You probably have heard Susan and I mention the
As I enter the driveway into CNC, I feel a change come over me. I slow down, turn off the radio and the A/C and open my windows. I take my first deep breath of the day while I watch for the pair of Pileated Woodpeckers who live near the entrance, or listen for the Red-shouldered Hawks who breed nearby. In spring, this drive is lined with hundreds, if not thousands, of daffodils, a legacy that dates back to the original owner, Carl Krippendorf. As a young child suffering from Typhus, Carl was brought to this area when the family doctor advised a "country cure." He fell in love with nature, and in 1898 purchased 97 acres of land to prevent it from being turned into a tobacco field.
Later, he built a home for himself and his wife, Mary in the place they called "Lob's Wood," where they lived for 64 years. This oak allee' was the original drive, while the new road bends to the right. The grassy lane is lined with ancient oak trees, many of which are decaying or storm damaged. CNC groundsmen leave these and other old snags for the use of woodpeckers and secondary cavity nesters. Except for what falls across a path or in the road, any fallen tree is left in place, to provide cover for small forest creatures, to serve as a nurse log, or otherwise fulfill its role in nature's cycle until it rots away and rejoins the earth.
The first building you see is the
The many trails at CNC are indicated with a series of markers, from three different eras. The originals were blocks of limestone, painted with cryptic symbols. Some I can decipher, like the pair of antlers used to show Whitetail Trace. Others, not so much. At one time, I’m sure someone knew that this symbol meant “Lookout Trail,” but I don’t see how.
When I first began hiking the trails, the markers I used were these low posts, with a number for each major intersection on the trail. It was a little tricky at first, and I used to stand at each intersection with a map and a compass, turning the map in my hands as I tried to figure the way to or from the parking lot. After a while, I knew the trails, and only used the markers to refresh my memory.
The newest trail markers are much clearer, with a trail icon that is also on the map, arrows showing the main route and any alternatives, and always, the way back to the parking lot for the directionally challenged. These 21st century markers are made of recycled plastics, are very user-friendly, and probably cut down on lost hikers, but I miss the old way of doing things. I like standing at an intersection and seeing all three styles of markers – the new, the old, and the familiar. It connects me to the past – mine and Carl’s - as well as to the future.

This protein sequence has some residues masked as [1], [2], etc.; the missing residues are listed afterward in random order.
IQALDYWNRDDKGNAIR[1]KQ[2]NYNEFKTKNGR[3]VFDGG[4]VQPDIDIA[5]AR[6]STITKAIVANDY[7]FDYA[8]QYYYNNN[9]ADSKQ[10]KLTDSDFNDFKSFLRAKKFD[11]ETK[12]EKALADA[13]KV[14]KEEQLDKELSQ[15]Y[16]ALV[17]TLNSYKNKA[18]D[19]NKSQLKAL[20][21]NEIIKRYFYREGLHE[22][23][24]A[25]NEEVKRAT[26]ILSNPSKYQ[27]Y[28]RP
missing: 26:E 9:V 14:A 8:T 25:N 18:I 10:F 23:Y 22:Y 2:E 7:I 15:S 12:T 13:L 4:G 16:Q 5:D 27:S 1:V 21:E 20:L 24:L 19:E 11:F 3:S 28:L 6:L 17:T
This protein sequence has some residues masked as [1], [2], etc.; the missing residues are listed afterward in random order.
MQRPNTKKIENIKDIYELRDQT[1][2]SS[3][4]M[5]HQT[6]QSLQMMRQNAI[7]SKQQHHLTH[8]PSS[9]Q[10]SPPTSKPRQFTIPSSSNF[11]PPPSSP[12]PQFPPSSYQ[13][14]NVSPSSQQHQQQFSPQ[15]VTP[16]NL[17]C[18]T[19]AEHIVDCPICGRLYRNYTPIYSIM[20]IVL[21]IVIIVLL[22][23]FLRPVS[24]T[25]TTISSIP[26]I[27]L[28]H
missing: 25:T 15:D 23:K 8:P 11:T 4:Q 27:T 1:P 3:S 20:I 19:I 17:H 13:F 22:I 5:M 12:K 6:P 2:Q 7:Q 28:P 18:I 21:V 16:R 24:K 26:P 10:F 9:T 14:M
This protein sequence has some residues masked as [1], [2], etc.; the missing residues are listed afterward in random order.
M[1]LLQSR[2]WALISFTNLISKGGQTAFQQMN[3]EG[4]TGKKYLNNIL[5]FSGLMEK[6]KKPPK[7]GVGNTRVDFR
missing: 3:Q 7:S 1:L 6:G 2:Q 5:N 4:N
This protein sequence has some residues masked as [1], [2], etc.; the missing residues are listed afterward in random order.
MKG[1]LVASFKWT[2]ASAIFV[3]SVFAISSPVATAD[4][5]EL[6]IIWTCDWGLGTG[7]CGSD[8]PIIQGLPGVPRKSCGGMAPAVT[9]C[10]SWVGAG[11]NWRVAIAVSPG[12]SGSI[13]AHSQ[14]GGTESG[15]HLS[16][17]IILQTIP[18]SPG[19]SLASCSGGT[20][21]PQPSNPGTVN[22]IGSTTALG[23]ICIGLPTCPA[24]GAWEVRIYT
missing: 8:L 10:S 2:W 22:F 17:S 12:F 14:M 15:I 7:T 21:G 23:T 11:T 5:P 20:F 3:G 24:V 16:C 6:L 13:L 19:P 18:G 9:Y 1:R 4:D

One of the best things about the trails at CNC is all the many benches scattered about. Some are in places where you want to sit and admire the view, while others are strategically placed at points on the hills where you don’t think you can go any farther. The old maps had the benches marked with an * and I miss that feature on the revised maps. When my leg muscles begin to burn, I like to pull out my old CNC map and see just how far it is to the next bench. You can see some of my favorite trails highlighted on this section of my old CNC map. Can anyone say “anal-retentive?”
Lookout Trail, where my survey plot is, was named for the scenic overlooks along the Little Miami River valley. The view is overgrown now, as is the valley below, overgrown with industry and commercial development that is, so perhaps it is just as well that we can’t see it.
The bench at this spot seems a bit neglected. I wonder if it is lonely and misses the visitors who used to sit on it and look out over the river. I sit for a while to rest and eat my snack and keep the bench company.
The boardwalk bench is a good place to sit and feed the fish and turtles, to watch the ducks and geese, or to glimpse birds like a Belted Kingfisher patrolling the shoreline or the Prothonotary Warblers who nest across the lake.
Many of the benches are donated in memory or honor of someone and are marked with a small plaque. This one, on the boardwalk bench, says it all: